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We all want the best for our children, and for many of us, that means providing them with a good education. Unfortunately, with some four-year degrees now costing more than $250,000, relatively few families have an adequate plan in place to handle the ever-rising costs of college.
When this topic comes up, most families are told by a financial advisor, friend or online source to open a 529 account. This is good advice in many respects. Although a number of tax-friendly vehicles can be used to save for education — such as Roth IRAs and Coverdell accounts — generally speaking, few match the flexibility and benefits of a 529 plan.
I firmly believe in the value of 529 plans for saving for a child’s education — but a 529 is only one part of a robust college plan. Families who stop after opening a 529 account are failing to plan adequately for this significant life event.
Numerous issues must be addressed in planning for education costs. Here are some of the questions advisors should be asking as part of a consultative approach to college planning:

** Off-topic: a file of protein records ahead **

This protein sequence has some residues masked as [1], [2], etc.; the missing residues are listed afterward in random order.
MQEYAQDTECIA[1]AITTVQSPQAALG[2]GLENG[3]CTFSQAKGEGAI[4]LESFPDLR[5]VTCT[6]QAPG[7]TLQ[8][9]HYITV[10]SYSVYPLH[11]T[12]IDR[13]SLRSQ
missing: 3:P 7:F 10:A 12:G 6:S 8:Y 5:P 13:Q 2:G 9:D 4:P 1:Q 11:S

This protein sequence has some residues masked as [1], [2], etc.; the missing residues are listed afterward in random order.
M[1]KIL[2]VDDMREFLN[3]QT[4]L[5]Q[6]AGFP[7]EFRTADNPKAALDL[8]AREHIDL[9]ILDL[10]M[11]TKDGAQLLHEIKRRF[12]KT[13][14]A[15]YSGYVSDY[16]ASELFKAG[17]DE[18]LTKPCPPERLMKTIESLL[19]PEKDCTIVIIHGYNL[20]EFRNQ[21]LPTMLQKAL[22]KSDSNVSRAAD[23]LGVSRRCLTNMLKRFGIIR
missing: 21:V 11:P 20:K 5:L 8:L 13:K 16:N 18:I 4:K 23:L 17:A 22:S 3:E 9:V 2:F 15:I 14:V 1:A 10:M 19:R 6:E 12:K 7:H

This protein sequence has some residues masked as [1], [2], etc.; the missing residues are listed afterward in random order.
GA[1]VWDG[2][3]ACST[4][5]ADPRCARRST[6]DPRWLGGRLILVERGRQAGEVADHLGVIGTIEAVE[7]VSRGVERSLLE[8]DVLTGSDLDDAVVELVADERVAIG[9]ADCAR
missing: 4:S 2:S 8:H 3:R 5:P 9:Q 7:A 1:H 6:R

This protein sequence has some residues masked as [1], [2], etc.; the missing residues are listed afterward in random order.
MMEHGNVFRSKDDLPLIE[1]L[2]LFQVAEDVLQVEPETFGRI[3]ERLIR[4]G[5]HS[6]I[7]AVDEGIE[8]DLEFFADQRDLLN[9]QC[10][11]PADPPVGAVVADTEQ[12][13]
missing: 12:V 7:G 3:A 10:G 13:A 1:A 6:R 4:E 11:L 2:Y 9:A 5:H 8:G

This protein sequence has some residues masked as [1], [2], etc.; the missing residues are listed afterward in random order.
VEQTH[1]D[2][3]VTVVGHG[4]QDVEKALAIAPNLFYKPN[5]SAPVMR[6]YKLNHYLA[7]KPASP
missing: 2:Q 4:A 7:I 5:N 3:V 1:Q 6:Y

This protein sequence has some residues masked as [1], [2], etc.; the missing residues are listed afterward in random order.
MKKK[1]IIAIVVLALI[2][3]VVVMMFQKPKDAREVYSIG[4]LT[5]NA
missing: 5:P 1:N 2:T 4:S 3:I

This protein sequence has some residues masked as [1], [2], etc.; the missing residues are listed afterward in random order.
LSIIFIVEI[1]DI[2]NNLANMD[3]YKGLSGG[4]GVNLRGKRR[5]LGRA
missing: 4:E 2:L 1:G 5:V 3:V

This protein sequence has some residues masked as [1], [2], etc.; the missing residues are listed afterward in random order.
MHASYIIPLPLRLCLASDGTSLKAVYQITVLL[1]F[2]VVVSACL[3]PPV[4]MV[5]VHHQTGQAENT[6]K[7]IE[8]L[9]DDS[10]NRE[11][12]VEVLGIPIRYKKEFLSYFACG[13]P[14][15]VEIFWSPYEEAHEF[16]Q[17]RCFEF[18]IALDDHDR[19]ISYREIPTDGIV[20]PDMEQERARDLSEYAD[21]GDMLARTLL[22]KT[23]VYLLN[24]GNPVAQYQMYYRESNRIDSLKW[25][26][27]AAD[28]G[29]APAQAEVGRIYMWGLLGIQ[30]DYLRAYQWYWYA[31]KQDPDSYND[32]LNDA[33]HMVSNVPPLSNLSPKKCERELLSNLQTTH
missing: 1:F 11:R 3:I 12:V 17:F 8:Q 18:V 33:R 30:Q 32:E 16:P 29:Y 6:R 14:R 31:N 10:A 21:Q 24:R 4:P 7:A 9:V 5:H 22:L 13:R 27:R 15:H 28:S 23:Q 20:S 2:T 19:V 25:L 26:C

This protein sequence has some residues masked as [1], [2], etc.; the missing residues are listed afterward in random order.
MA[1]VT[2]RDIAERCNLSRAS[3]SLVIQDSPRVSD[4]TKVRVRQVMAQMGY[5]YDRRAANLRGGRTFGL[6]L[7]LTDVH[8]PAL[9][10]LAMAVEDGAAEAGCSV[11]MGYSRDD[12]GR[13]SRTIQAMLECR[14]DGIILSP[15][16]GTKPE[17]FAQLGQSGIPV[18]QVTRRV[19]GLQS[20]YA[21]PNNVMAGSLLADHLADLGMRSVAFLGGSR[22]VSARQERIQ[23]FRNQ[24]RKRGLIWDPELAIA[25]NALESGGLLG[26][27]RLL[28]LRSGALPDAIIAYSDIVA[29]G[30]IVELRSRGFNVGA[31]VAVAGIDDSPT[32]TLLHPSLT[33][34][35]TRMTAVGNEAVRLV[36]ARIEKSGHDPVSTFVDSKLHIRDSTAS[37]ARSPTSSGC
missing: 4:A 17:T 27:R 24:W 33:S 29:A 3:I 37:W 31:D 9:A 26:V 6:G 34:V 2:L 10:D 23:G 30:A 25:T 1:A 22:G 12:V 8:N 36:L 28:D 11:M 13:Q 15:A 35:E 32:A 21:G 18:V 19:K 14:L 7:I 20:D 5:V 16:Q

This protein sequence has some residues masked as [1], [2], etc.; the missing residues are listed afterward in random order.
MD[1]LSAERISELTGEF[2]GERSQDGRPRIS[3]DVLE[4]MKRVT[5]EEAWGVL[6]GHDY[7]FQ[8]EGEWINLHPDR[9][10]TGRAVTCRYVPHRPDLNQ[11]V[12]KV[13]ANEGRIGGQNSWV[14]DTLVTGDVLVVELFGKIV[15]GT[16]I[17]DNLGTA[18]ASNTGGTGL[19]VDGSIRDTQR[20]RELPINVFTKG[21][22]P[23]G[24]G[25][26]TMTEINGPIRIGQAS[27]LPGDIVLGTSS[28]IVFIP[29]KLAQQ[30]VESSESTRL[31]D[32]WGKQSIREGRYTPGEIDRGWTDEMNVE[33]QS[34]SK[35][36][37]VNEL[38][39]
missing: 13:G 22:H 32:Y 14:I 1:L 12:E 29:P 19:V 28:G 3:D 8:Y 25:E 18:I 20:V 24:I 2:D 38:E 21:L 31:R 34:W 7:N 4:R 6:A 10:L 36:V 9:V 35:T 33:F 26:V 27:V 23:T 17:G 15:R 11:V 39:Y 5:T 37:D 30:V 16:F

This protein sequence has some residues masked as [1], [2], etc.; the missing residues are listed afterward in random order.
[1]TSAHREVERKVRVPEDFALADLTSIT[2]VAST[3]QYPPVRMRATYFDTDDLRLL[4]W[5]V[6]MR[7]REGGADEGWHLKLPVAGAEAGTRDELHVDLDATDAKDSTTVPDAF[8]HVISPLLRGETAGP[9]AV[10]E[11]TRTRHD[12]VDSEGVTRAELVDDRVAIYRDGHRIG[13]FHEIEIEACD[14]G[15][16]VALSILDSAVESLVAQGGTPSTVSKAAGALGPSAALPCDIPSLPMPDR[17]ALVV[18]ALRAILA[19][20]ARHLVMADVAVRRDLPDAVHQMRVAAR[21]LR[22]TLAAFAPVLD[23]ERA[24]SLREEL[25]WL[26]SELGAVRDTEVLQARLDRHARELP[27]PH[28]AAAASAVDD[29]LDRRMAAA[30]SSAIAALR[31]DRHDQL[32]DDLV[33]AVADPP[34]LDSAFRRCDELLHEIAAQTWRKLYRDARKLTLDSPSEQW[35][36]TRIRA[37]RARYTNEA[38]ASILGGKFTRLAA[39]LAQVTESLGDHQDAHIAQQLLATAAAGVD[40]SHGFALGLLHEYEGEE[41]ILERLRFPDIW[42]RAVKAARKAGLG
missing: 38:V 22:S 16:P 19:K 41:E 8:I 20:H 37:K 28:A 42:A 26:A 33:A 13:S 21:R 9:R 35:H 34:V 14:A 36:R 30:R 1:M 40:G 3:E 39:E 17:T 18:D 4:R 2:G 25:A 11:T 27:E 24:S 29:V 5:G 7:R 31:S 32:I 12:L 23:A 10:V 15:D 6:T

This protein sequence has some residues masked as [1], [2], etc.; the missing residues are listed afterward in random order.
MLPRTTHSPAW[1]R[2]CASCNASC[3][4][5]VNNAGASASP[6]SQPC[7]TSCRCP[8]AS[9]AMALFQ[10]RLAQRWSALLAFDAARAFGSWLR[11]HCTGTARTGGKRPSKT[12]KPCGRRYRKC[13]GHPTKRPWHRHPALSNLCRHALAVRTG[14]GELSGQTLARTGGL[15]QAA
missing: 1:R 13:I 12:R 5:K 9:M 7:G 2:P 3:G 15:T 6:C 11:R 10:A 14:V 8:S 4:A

- What if your 529 account is not enough to cover the costs?
- What will schools expect you to contribute toward the cost of education?
- Is a public university or a private college a better fit for your child?
- Are there any tax strategies that might help with the expense?
Every family can benefit from a comprehensive strategy to pay for college. A strategy that makes the most of your family’s resources, incorporates the college selection process and includes an analysis of financial aid and tax benefits will be far more valuable in the long run.
A great starting point is to talk with an admissions consultant or “college coach,” who can help figure out what type of school best suits your child. After you have narrowed your search to a select few schools, work with an advisor who can help determine where your child is likely to be accepted.
The next step is to assess how much and what type of financial aid your child will be eligible to receive at each school. Eligibility for financial aid at Duke, for example, might be substantially different from that down the road at North Carolina State.
A comprehensive plan will also dig deep into your finances to determine your eligibility for tax aid through credits and deductions, gifting or shifting assets to children. Finally, you will want to explore how to best use your personal resources to pay for any funding shortfall.
As you can see, there’s a lot to review when putting your plan together. Since each family’s circumstances are different, every plan will be, too. What successful plans have in common, though, is that they don’t simply start and end with a 529.
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